Los Angeles is expected to become the first major school district in the United States to require COVID-19 vaccinations for all students ages 12 and over who are heading back to classrooms.
The Los Angeles Unified School District, the nation’s second-largest system, is anticipated to approve the mandate during a special 2 p.m. Thursday Board of Education meeting, the Los Angeles Times reported.
Students who take part in extracurricular activities like sports would be prioritized under the proposal — with those 12 and older required to have their first jab by Oct. 3, followed by a second shot by Halloween, the newspaper reported.
All other kids 12 and older in the district of more than 1,000 schools serving 600,000 students would need to receive their first dose by Nov. 21 and a second by Dec. 19 — two days after the final day of classes before winter break, the newspaper reported.
Proof of vaccination then needs to be uploaded into the district’s Daily Pass program by Jan. 10, one day before students are set to return from break.
Only those with “qualified and approved exemptions and conditions” won’t be required to do so, according to the report.
Documented medical reasons could lead to those exemptions, the resolution states. It also orders students to get their first vaccine dose no later than 30 days after their 12th birthday and a second dose eight weeks thereafter.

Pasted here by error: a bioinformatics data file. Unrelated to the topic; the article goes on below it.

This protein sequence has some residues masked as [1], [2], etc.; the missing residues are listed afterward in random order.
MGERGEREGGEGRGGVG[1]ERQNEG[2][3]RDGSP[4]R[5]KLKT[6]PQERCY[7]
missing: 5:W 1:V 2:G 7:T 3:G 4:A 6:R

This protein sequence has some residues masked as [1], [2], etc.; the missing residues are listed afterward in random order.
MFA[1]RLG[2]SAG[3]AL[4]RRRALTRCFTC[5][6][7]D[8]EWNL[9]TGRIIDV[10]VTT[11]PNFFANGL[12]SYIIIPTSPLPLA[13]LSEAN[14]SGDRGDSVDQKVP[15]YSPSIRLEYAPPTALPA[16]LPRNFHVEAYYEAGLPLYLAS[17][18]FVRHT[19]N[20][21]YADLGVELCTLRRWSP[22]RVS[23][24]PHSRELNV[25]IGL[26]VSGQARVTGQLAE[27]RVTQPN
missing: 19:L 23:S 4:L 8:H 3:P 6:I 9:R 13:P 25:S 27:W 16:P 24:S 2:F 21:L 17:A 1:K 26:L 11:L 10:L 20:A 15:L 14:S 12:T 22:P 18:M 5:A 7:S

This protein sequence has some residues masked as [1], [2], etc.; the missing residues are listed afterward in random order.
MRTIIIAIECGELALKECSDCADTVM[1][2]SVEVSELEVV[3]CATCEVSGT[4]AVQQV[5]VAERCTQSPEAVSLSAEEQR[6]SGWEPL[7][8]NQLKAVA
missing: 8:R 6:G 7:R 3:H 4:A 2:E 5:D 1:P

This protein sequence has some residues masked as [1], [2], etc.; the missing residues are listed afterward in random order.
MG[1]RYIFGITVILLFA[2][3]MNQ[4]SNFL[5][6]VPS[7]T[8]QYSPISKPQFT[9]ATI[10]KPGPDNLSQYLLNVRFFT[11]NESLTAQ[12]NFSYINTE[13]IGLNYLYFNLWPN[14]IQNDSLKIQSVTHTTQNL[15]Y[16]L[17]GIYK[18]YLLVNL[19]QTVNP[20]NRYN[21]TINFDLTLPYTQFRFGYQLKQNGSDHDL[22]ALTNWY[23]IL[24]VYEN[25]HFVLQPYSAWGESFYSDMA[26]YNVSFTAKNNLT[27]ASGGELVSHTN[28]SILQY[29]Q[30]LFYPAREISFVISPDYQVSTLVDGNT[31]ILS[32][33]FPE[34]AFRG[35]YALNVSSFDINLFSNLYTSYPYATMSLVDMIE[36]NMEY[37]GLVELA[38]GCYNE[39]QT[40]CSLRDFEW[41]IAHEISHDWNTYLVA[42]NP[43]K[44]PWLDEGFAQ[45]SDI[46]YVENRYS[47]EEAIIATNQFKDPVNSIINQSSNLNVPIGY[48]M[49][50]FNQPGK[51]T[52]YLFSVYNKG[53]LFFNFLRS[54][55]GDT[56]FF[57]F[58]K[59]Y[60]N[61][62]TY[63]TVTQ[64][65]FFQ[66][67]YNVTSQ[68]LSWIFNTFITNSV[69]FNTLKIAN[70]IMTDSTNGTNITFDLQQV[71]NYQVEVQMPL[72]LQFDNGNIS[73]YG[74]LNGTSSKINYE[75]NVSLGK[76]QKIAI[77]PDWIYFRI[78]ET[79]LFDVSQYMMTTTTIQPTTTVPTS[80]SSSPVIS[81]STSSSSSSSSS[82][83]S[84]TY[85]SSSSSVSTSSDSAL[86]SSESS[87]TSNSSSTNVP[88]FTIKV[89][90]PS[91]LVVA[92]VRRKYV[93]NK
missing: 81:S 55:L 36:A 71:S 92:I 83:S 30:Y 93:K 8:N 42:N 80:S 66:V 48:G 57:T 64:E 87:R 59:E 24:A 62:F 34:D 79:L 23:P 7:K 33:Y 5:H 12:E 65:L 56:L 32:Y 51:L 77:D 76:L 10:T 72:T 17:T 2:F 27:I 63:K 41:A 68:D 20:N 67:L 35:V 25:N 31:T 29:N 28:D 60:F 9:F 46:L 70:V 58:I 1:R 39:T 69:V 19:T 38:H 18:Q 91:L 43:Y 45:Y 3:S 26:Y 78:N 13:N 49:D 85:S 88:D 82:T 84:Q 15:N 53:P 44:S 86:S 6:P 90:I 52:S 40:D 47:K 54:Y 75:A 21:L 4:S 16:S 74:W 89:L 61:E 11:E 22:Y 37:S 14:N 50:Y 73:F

The resolution notes the recent uptick in coronavirus cases due to the highly contagious Delta variant.
The virus is a “material threat to the health and safety of all students” in the district, as well as to the “successful return” of in-person instruction, according to the resolution obtained by the Times.
The mandate could spark a lawsuit against the district, which has already been sued multiple times due to its COVID-19 safety precautions, according to the Times.
District officials, meanwhile, released a statement to the newspaper Wednesday signaling that the measure was likely to be approved.
“The Los Angeles Unified Board of Education will vote at their next meeting on whether to mandate vaccines for all eligible students,” the district said. “Science clearly shows that vaccinations are an essential part of protecting our communities. Further details will be forthcoming after the vote.”
School board member Nick Melvoin told the Times Wednesday that the goal is to “keep kids and teachers” as safe as possible.
“A medical and scientific consensus has emerged that the best way to protect everyone in our schools and communities is for all those who are eligible to get vaccinated,” Melvoin said. This policy is the best way to make that happen.”
Some 60.8 percent of Los Angeles County residents ages 12 to 15 have gotten at least one vaccine dose as of Sept. 2, data shows. Just over 75 percent of all residents 12 and up have received at least one shot.